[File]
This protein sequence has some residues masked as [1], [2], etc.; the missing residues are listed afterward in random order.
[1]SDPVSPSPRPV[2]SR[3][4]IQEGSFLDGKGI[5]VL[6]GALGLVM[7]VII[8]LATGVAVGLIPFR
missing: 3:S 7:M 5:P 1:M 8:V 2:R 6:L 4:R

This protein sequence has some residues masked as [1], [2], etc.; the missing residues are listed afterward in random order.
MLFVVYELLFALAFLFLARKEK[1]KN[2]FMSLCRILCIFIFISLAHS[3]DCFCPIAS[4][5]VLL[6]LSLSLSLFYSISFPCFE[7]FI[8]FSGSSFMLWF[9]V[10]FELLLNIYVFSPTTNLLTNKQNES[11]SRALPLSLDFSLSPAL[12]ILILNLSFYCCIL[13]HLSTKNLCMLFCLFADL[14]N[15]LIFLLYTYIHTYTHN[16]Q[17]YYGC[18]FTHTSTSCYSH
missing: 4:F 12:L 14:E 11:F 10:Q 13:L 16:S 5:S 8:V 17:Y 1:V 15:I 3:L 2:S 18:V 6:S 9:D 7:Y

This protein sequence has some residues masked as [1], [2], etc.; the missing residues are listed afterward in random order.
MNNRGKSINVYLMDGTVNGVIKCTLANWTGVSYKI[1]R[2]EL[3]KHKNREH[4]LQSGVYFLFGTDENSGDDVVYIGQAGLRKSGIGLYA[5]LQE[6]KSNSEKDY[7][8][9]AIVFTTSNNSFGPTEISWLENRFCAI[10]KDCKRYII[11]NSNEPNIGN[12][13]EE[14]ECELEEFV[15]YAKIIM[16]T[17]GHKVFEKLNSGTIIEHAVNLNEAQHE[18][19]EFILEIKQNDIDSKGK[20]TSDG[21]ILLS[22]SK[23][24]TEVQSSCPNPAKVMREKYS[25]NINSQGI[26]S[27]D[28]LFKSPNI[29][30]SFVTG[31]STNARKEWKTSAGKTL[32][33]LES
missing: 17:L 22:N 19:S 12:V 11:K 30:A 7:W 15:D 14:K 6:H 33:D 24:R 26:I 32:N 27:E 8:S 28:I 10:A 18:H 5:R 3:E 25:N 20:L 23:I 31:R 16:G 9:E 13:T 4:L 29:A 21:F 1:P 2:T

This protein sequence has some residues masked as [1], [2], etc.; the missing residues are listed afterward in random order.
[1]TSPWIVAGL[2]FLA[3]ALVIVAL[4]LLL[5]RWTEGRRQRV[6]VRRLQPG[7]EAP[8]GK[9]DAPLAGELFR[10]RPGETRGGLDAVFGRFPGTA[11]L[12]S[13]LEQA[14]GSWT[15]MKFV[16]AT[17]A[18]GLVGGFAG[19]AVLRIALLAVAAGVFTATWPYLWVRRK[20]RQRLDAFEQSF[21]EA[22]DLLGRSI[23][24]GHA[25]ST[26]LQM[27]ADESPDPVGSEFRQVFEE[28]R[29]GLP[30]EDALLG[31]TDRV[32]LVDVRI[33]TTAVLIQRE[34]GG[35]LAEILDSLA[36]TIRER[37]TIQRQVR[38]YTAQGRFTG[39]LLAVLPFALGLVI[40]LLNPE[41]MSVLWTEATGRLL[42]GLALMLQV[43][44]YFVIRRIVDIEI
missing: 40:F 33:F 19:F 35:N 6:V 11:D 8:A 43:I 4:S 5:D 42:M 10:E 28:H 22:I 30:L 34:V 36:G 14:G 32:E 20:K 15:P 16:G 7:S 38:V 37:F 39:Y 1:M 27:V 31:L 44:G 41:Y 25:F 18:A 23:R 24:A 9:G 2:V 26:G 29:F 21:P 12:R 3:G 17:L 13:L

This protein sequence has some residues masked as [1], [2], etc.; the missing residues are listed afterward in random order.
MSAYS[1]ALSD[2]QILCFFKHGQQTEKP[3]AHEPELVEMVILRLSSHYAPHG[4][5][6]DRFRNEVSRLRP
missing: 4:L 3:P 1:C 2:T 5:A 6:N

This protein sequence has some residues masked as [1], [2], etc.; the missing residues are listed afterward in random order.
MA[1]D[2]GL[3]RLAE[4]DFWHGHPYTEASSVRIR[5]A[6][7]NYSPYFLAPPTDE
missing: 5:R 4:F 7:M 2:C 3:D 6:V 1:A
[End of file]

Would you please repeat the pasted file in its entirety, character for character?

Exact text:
This protein sequence has some residues masked as [1], [2], etc.; the missing residues are listed afterward in random order.
[1]SDPVSPSPRPV[2]SR[3][4]IQEGSFLDGKGI[5]VL[6]GALGLVM[7]VII[8]LATGVAVGLIPFR
missing: 3:S 7:M 5:P 1:M 8:V 2:R 6:L 4:R

This protein sequence has some residues masked as [1], [2], etc.; the missing residues are listed afterward in random order.
MLFVVYELLFALAFLFLARKEK[1]KN[2]FMSLCRILCIFIFISLAHS[3]DCFCPIAS[4][5]VLL[6]LSLSLSLFYSISFPCFE[7]FI[8]FSGSSFMLWF[9]V[10]FELLLNIYVFSPTTNLLTNKQNES[11]SRALPLSLDFSLSPAL[12]ILILNLSFYCCIL[13]HLSTKNLCMLFCLFADL[14]N[15]LIFLLYTYIHTYTHN[16]Q[17]YYGC[18]FTHTSTSCYSH
missing: 4:F 12:L 14:E 11:F 10:Q 13:L 16:S 5:S 8:V 17:Y 1:V 15:I 3:L 2:S 18:V 6:S 9:D 7:Y

This protein sequence has some residues masked as [1], [2], etc.; the missing residues are listed afterward in random order.
MNNRGKSINVYLMDGTVNGVIKCTLANWTGVSYKI[1]R[2]EL[3]KHKNREH[4]LQSGVYFLFGTDENSGDDVVYIGQAGLRKSGIGLYA[5]LQE[6]KSNSEKDY[7][8][9]AIVFTTSNNSFGPTEISWLENRFCAI[10]KDCKRYII[11]NSNEPNIGN[12][13]EE[14]ECELEEFV[15]YAKIIM[16]T[17]GHKVFEKLNSGTIIEHAVNLNEAQHE[18][19]EFILEIKQNDIDSKGK[20]TSDG[21]ILLS[22]SK[23][24]TEVQSSCPNPAKVMREKYS[25]NINSQGI[26]S[27]D[28]LFKSPNI[29][30]SFVTG[31]STNARKEWKTSAGKTL[32][33]LES
missing: 17:L 22:N 19:S 12:V 11:K 30:A 7:W 15:D 14:K 6:H 33:D 24:R 26:I 32:N 27:E 8:S 28:I 10:A 18:H 5:R 3:E 25:N 20:L 23:I 31:R 16:G 9:E 13:T 4:L 29:A 21:F 1:P 2:T

This protein sequence has some residues masked as [1], [2], etc.; the missing residues are listed afterward in random order.
[1]TSPWIVAGL[2]FLA[3]ALVIVAL[4]LLL[5]RWTEGRRQRV[6]VRRLQPG[7]EAP[8]GK[9]DAPLAGELFR[10]RPGETRGGLDAVFGRFPGTA[11]L[12]S[13]LEQA[14]GSWT[15]MKFV[16]AT[17]A[18]GLVGGFAG[19]AVLRIALLAVAAGVFTATWPYLWVRRK[20]RQRLDAFEQSF[21]EA[22]DLLGRSI[23][24]GHA[25]ST[26]LQM[27]ADESPDPVGSEFRQVFEE[28]R[29]GLP[30]EDALLG[31]TDRV[32]LVDVRI[33]TTAVLIQRE[34]GG[35]LAEILDSLA[36]TIRER[37]TIQRQVR[38]YTAQGRFTG[39]LLAVLPFALGLVI[40]LLNPE[41]MSVLWTEATGRLL[42]GLALMLQV[43][44]YFVIRRIVDIEI
missing: 40:F 33:F 19:F 35:N 6:V 11:D 8:A 43:I 4:S 5:D 42:M 10:E 28:H 22:I 30:L 34:V 36:G 14:G 32:E 20:K 15:P 16:G 7:S 38:V 37:F 39:Y 1:M 27:V 31:L 44:G 41:Y 25:F 18:A 23:R 24:A 9:G 2:V 26:G 29:F 21:P 12:R 3:G 17:L 13:L

This protein sequence has some residues masked as [1], [2], etc.; the missing residues are listed afterward in random order.
MSAYS[1]ALSD[2]QILCFFKHGQQTEKP[3]AHEPELVEMVILRLSSHYAPHG[4][5][6]DRFRNEVSRLRP
missing: 4:L 3:P 1:C 2:T 5:A 6:N

This protein sequence has some residues masked as [1], [2], etc.; the missing residues are listed afterward in random order.
MA[1]D[2]GL[3]RLAE[4]DFWHGHPYTEASSVRIR[5]A[6][7]NYSPYFLAPPTDE
missing: 5:R 4:F 7:M 2:C 3:D 6:V 1:A